16 November 2014

Port-forwarding from an application in Docker to a host running boot2docker involves three OS instances and two port forwards. This document will describe how to get a simple web application in a Docker container to be accessible from the Mac OS X or Microsoft Windows host.

Running this on a Mac or Windows computer is a little complicated, because the Docker container is running in a VirtualBox VM, not natively on the host as it does with Linux, so there is another layer to get through to get networking working.

The Pile of Computers and Their Networks


Building an Image

Build your image with the Dockerfile that is in this directory (.) and give it the name (or tag) acaird/flask by typing:

docker build -t "acaird/flask" .

The tag (the thing in the quotes) can be anything; see the Docker documentation for more on naming conventions, versioning, etc.

The Dockerfile looks something like:

FROM centos:centos6
MAINTAINER Andrew Caird "acaird@gmail.com"
# Apply all the updates
RUN yum update -y
# Install Apache and mod_wsgi for our Flask app
RUN yum install httpd mod_wsgi -y
# Get the new packages and python27
RUN yum install centos-release-SCL -y
RUN yum install python27 -y
# Install pip then use it to install Flask and its dependancies
RUN (. /opt/rh/python27/enable && easy_install-2.7 pip && pip install flask)
# Copy in our flask-virthost config file
COPY webserver/flask-virthost.conf /etc/httpd/conf.d/
# Copy in our flask app and templates
ADD web-app-reports.py /var/www/softwarereport/
ADD templates/  /var/www/softwarereport/templates/
# Expose Flask's default port 5000
CMD cd /var/www/softwarereport && . /opt/rh/python27/enable && python2.7 web-app-reports.py

The thing that matters most in this Dockerfile for the purpose of networking is the EXPOSE 5000 line; this isn’t technically required (more later) but I think it’s nice to keep it here for documentation.

Getting to the port on your Mac

Now you have to get the port (port 5000, in our example) forwarded from your computer to the VirtualBox host’s port. These steps will do that:

  • Open the VirtualBox GUI and select the computer called boot2docker-vm from the list on the left.
  • Then choose Settings from the Machine menu (or press Command-S on a Mac).
  • In the Settings window, choose the Network icon at the top, then click the Port Forwarding button.
  • In the table that is presented, click the weird looking little + sign on the right to add a rule.
  • You can name the rule anything, but type in for the Host IP column, and 5000 in both the Host Port and Guest Port columns. You can leave the Guest IP field empty.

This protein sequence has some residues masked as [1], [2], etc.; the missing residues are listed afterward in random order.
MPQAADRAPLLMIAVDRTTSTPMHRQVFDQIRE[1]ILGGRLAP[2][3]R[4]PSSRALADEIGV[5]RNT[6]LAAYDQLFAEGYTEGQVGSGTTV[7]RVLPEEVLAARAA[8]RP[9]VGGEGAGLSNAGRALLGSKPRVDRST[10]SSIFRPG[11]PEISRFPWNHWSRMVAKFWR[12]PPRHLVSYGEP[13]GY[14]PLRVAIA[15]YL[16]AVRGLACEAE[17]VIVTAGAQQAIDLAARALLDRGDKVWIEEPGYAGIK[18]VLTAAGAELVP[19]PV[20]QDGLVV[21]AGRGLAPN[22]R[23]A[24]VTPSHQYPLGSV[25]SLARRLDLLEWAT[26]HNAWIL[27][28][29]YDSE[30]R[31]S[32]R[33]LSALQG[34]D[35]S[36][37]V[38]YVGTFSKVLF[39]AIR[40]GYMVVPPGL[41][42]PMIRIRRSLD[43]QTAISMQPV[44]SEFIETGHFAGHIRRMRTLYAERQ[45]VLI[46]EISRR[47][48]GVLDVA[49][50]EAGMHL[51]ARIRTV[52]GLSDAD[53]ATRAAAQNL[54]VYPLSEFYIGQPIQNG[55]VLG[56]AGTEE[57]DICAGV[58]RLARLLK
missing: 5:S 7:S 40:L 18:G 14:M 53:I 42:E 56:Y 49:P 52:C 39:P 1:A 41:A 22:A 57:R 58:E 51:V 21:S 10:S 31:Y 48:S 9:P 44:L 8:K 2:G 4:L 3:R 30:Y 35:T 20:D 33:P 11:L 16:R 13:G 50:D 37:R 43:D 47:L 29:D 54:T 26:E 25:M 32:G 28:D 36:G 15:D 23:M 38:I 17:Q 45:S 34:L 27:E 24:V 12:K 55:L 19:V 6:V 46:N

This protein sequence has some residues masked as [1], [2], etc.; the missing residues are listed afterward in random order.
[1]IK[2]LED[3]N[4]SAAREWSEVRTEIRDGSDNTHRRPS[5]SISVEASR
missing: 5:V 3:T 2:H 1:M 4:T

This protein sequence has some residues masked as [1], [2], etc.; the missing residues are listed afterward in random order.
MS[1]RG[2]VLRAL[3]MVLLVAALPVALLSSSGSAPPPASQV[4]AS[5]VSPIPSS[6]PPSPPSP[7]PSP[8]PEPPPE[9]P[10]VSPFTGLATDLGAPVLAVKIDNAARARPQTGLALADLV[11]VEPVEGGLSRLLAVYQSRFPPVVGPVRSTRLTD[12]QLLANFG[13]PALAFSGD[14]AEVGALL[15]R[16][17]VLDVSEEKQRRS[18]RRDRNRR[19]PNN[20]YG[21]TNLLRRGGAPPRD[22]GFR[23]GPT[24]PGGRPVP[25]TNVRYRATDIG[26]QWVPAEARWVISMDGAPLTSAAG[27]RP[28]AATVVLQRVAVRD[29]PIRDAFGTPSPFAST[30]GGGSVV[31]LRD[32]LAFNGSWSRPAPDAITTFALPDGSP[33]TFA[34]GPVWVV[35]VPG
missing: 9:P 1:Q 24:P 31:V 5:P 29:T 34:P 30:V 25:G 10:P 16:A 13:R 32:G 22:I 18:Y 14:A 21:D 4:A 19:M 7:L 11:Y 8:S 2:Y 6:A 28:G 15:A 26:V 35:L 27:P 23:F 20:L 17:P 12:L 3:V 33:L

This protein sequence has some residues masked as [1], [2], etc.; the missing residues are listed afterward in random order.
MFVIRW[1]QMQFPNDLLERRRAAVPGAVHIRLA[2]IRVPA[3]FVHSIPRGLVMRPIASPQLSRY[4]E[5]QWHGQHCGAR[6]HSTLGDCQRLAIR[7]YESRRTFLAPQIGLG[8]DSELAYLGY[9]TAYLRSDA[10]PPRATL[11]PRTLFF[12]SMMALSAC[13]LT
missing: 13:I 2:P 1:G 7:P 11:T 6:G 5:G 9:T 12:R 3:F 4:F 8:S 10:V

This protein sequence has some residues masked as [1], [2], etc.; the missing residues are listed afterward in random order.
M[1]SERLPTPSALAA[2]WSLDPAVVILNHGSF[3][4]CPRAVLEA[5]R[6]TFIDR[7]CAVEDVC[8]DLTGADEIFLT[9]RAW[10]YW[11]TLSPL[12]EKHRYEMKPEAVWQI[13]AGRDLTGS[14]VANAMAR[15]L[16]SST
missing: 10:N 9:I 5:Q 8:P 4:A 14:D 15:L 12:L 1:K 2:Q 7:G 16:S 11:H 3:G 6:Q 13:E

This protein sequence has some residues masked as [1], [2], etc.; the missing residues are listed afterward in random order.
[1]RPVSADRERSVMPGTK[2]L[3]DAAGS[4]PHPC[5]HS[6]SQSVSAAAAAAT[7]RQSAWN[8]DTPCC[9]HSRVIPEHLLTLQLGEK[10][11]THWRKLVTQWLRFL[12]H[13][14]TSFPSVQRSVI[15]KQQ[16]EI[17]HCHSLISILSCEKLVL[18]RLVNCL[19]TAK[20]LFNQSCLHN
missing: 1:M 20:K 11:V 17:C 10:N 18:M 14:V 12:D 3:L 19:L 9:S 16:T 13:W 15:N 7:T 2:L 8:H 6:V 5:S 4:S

You can do this while the boot2docker-vm image is running, if it’s convenient for you.

Once this is done, VirtualBox will connect port 5000 on the Mac (or Windows) computer to port 5000 on the boot2docker-vm server. This is Link #2.

Running the Container

To start a container from the image and do the Docker container to the boot2docker-vm host port-forwarding, type:

docker run -t -i -p 5000:5000 acaird/flask

This will start an instance, forward port 5000 between the VirtualBox host (boot2docker-vm) and the Docker container; if your command is /bin/bash, the -t -i options will connect you to the shell; if you are using the Dockerfile above will show you the output from Flask.

This is Link #1.

Also, as promised, the reason the EXPOSE command in the Dockerfile isn’t required is that the -p 5000:5000 sets up the port forwarding whether or not you have an EXPOSE statement; for more see http://docs.docker.com/reference/builder/#expose

If you are running a shell (and not the exact Docker file from above), from here you can start the test Flask server by typing:

. /opt/rh/python27/enable
cd /var/www/softwarereports
python2.7 web-app-report.py

This loads the Python v2.7 environment and starts the Flask app with Python’s web server. If all went well, you should see:

* Running on

And if everything went super well, you should be able to open a web browser on your computer, go to http://localhost:5000 and see your Flask app’s @app.route('/') index page.


This isn’t supposed to be a Flask tutorial, it was just a handy way to have a server. The goal is to point out that you have to get the port of interest forwarded twice, once from the container to the host (which is a virtual machine) and once from the virtual machine to the physical machine that is running boot2docker. There are lots of ways to do this, this is only one.